A small percentage of taxpayers seek help with other, more detailed tax law questions that frequently take more time to address. Beginning with the 2014 filing season, the IRS will refer taxpayers with these more complex questions to several other resources available on its Web site, along with IRS tax publications and the software packages taxpayers may already be using. This step reflects the continuing adoption of tax preparation software. More than 90 percent of all taxpayers use tax return preparation software, the IRS pointed out, either on their own or through their tax preparer, and the tax law help is included as part of the software.
Most tax law questions are asked during filing season. To focus IRS resources on the filing season, outside of the JanuaryApril time frame the IRS will refer all taxpayers with tax law questions to its online resources.
Tax Refund Inquiries
Typically, the most common question the IRS receives is about when people can expect to see their tax refunds. In recent years, the IRS has issued more than 90 percent of tax refunds in less than 21 days. With the continued growth of the internet and mobile apps, the IRS will now direct all tax refund inquiries during the first 21 days after a taxpayer files electronically to the “Where’s My Refund?” tool available in English and Spanish through the IRS2Go phone app, IRS.gov and the automated telephone service.
The IRS said that its customer service representatives will only be able to research the status of a refund if it’s been 21 days or more since the return was filed electronically or more than six weeks since a paper return was mailed to the IRS or if the Where’s My Refund? tool directs them to contact the IRS.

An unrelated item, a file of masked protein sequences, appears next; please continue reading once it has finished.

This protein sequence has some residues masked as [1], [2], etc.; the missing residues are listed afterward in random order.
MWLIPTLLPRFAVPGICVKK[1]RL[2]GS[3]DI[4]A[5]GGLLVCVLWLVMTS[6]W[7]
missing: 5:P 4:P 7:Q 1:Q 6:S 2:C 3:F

Practitioner Priority Service
The Practitioner Priority Service provides tax professionals a dedicated channel to resolve taxpayer client account issues. However, over the past few years, a growing number of customers who were not tax professionals used this service.
Beginning in January, the IRS said it will limit PPS to tax professionals and requests related to resolving client related issues. All other requests will be referred to other appropriate resources for service. The change is expected to enable the IRS to provide better service to more tax practitioners and help free up other resources for customer service.
However, the IRS still has not announced plans to re-open two of the most popular online services used by tax practitioners, its Disclosure Authorization and Electronic Account Resolution e-services apps, which closed in Septermber despite protests from several associations representing accountants and tax preparers.
Employer Identification Number
The IRS’s EIN Online Assistant processes more than 4 million requests per year electronically, compared to just over 588,000 requests for an Employer Identification Number through the IRS’s manual telephone option.
Beginning with the 2014 filing season, the IRS will refer all Employer Identification Number requests to the EIN Online Assistant and refer only those with questions about a previously assigned EIN to a live IRS representative
The IRS promised that any savings realized from these initiatives will be reinvested into improving service on the phone and at the agency’s walk-in sites.